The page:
The newly restored plane was retired in 1980 after carrying more than a million passengers. Four years later, its wings were removed and it was towed through city streets before being reassembled at the museum, eventually being mounted on a pedestal in 2002.
The coating was rolled on, rather than sprayed. The low emission Eclipse system was applied by International Aerospace Coatings to ensure that the DC-8 looks as good as the day it first rolled out of the hangar.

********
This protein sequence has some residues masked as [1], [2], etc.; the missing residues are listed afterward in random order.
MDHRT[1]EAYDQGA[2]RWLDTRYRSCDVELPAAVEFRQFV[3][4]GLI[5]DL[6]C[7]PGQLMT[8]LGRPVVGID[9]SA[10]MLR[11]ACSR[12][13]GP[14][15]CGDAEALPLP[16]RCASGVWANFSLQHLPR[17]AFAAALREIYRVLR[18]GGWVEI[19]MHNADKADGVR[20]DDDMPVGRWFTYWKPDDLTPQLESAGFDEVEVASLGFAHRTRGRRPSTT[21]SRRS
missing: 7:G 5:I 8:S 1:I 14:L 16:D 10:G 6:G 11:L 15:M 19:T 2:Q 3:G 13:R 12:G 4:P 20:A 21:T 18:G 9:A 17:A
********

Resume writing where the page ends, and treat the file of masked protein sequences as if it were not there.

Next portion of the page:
"United is thrilled that the DC-8 is being preserved to educate future generations on the history of air travel," said Janet Lamkin, United's California president. "We have been part of Los Angeles and California for more than 90 years, and I'm proud to see this important part of our heritage restored so beautifully."
Only a handful of DC-8 airplanes are still in use today as cargo carriers. The DC-8 is one of only two aircraft – along with the Soviet Tu-144 – to have flown supersonic before Concorde.